Smoothing the way is the curiously conversational tone in which even the most arcane information is conveyed, as well as the underlying sense that, as the author piles detail upon detail, he's having a huge amount of fun. Calasso may identify with his hero, but there is no Baudelairean melancholy in his work. There's no show-off either-only a sincere delight, an innocent reveling in his own encyclopedic mind at play. This mood is catching, and if one adopts the right dreamy pace, one can commune with Calasso through a kind of imaginative osmosis (Andrea Lee, New Yorker)

[Roberto Calasso is] an ambitious artist-critic, pushing the subject as far as he can, bent on penetrating the mind of both Baudelaire and his time. In the process, he delivers plenty of insight. . . Tough but rewarding, written with bold intelligence and panache (Kirkus)

[Roberto Calasso is] a writer about the foundational myths and tales of human society who has no equal in the sparkle of his storytelling and the depth of his learning . . . His writing . . . these lost voices speak again, in magical, uncanny and something even sinister ways . . . (Boyd Tonkin, The Independent)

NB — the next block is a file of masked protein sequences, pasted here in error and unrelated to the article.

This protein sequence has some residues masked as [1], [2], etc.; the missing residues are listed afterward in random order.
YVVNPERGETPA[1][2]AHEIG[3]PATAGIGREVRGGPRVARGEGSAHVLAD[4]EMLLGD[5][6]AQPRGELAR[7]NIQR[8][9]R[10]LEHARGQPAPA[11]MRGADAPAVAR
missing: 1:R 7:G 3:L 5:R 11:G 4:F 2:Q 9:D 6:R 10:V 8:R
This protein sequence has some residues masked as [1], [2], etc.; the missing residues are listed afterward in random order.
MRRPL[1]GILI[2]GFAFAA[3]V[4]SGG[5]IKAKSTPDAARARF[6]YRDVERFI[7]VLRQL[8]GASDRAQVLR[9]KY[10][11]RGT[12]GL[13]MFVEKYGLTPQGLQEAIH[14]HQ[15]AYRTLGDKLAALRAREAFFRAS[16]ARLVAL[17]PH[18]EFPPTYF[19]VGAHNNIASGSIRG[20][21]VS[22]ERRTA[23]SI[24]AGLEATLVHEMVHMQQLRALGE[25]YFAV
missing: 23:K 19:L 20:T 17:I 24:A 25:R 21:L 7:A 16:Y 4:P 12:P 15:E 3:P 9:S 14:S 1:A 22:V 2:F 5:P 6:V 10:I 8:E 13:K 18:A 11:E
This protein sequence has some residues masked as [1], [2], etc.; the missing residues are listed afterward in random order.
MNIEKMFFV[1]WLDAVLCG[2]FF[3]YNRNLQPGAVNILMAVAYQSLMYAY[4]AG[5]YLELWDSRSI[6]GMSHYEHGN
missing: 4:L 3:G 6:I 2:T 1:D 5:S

About the Author

Born in Florence, Roberto Calasso lives in Milan, where he is publisher of Adelphi. He is the author of Tiepolo Pink, The Ruin of Kasch, The Marriage of Cadmus and Harmony, winner of the Prix Veillon and the Prix du Meilleur Livre Etranger, Literature and the Gods, Ka and K.

Inside This Book (Learn More)
Browse Sample Pages
Front Cover | Copyright | Table of Contents | Excerpt | Index | Back Cover
Search inside this book: